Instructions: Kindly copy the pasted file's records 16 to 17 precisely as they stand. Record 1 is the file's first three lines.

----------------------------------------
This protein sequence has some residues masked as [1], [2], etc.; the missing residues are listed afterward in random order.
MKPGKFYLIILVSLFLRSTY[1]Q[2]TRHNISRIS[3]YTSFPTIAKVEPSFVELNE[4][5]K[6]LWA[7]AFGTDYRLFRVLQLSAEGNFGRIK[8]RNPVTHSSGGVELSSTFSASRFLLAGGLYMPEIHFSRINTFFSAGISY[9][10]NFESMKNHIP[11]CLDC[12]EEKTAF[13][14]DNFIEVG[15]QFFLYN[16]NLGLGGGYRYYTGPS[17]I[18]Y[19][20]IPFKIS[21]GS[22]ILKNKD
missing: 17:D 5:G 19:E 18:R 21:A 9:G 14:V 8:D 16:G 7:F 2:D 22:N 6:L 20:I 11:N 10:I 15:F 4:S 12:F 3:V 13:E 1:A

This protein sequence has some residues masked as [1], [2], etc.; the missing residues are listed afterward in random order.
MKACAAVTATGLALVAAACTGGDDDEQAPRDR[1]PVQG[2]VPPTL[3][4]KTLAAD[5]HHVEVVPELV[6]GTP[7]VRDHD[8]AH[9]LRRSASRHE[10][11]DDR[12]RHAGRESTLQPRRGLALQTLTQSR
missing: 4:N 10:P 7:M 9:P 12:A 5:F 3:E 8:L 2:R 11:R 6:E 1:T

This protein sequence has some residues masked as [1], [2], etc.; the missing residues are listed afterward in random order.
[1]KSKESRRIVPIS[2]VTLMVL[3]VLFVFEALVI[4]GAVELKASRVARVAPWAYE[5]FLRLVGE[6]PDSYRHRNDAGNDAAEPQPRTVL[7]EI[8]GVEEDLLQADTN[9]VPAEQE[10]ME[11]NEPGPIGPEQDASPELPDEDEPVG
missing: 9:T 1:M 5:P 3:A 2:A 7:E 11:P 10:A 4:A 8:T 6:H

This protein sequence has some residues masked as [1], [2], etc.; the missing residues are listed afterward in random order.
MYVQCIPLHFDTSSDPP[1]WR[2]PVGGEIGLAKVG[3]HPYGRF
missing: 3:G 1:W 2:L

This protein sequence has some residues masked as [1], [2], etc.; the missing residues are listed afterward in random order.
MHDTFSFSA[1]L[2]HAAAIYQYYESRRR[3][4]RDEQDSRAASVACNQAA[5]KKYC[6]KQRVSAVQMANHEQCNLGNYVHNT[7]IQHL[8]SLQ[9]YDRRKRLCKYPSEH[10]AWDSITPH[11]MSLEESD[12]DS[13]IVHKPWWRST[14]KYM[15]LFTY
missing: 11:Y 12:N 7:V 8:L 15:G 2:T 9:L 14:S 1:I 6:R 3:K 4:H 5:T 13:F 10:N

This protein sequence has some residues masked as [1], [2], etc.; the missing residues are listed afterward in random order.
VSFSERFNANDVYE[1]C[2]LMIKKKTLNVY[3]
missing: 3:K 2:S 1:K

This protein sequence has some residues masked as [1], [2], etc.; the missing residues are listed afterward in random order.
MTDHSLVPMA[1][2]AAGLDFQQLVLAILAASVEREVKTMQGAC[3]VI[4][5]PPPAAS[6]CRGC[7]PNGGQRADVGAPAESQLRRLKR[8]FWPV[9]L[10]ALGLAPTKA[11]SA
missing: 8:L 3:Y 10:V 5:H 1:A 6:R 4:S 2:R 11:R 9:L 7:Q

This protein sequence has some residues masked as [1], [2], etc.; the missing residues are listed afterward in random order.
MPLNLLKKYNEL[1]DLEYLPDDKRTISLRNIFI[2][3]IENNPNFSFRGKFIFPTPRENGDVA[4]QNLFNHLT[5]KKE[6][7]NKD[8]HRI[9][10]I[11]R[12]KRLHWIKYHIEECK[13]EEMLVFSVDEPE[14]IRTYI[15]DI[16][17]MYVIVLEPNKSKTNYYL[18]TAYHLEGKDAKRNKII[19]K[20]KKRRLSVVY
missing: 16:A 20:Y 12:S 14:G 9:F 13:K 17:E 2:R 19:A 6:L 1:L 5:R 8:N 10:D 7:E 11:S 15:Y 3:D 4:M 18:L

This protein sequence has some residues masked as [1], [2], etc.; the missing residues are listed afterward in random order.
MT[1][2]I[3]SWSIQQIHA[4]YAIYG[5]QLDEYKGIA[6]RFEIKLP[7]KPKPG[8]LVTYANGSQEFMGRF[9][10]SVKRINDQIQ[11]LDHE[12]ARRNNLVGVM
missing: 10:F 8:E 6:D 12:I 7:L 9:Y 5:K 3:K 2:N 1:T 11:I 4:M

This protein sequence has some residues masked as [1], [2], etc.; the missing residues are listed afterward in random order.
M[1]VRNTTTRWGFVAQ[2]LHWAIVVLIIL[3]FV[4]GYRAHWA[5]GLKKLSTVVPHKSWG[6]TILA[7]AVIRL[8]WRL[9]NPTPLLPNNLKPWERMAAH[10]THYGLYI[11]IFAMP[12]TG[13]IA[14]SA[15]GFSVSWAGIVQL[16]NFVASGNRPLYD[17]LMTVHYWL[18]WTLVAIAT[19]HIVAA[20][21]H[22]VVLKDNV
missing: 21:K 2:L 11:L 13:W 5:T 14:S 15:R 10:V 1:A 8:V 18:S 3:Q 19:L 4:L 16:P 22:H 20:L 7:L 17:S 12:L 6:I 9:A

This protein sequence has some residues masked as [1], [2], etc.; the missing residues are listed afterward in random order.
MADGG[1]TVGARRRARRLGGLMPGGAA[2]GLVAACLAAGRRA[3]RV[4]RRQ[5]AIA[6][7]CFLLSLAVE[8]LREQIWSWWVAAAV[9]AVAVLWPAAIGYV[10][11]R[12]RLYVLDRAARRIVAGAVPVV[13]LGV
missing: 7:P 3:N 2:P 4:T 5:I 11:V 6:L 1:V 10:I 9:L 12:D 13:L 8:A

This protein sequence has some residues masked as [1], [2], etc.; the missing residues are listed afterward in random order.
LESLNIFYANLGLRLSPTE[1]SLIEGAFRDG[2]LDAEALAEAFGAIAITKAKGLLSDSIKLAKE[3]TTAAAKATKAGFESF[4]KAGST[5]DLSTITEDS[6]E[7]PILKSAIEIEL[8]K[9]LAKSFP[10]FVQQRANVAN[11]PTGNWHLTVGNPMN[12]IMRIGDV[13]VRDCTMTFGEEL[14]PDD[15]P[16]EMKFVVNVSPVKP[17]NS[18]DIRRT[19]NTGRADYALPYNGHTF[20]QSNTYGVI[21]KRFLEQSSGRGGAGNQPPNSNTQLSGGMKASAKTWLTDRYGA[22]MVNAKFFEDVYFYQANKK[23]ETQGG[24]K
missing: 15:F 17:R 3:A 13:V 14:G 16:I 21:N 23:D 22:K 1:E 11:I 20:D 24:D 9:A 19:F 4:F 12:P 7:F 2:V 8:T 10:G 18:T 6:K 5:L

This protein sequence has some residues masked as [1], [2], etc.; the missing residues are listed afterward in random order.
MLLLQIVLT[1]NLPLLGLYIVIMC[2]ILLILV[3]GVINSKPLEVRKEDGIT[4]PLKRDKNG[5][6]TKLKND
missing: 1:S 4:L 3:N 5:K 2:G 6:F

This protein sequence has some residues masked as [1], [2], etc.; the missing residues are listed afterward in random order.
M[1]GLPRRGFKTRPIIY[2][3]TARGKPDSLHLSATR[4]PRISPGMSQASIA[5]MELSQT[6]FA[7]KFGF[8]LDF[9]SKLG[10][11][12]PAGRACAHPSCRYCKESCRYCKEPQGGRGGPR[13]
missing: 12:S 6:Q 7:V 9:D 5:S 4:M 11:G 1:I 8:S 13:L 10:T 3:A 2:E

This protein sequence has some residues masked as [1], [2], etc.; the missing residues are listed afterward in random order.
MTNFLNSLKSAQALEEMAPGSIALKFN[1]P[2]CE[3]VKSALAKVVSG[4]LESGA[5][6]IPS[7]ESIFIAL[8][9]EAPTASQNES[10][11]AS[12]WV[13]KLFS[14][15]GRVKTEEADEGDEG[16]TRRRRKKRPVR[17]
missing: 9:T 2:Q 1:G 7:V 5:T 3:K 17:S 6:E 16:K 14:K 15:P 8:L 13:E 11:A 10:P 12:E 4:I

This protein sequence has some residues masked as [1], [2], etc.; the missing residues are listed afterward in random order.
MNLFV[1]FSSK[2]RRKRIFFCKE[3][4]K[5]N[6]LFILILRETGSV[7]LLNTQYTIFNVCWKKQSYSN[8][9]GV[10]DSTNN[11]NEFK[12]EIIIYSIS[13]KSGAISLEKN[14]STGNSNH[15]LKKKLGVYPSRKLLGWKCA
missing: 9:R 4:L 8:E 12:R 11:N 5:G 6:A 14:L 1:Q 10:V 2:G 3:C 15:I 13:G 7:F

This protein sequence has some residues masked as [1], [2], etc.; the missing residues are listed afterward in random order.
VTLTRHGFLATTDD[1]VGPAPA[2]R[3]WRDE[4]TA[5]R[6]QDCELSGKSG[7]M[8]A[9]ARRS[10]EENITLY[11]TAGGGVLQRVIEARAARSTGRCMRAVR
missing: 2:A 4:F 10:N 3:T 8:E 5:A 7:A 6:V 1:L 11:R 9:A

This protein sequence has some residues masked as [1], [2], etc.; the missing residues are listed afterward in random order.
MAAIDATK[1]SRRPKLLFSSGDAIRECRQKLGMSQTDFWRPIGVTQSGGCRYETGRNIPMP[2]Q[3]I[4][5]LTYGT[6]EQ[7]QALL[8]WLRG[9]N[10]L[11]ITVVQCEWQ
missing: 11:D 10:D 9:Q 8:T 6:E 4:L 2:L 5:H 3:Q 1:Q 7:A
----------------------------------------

This protein sequence has some residues masked as [1], [2], etc.; the missing residues are listed afterward in random order.
MNLFV[1]FSSK[2]RRKRIFFCKE[3][4]K[5]N[6]LFILILRETGSV[7]LLNTQYTIFNVCWKKQSYSN[8][9]GV[10]DSTNN[11]NEFK[12]EIIIYSIS[13]KSGAISLEKN[14]STGNSNH[15]LKKKLGVYPSRKLLGWKCA
missing: 9:R 4:L 8:E 12:R 11:N 5:G 6:A 14:L 1:Q 10:V 2:G 3:C 15:I 13:G 7:F

This protein sequence has some residues masked as [1], [2], etc.; the missing residues are listed afterward in random order.
VTLTRHGFLATTDD[1]VGPAPA[2]R[3]WRDE[4]TA[5]R[6]QDCELSGKSG[7]M[8]A[9]ARRS[10]EENITLY[11]TAGGGVLQRVIEARAARSTGRCMRAVR
missing: 2:A 4:F 10:N 3:T 8:E 5:A 7:A 6:V 1:L 11:R 9:A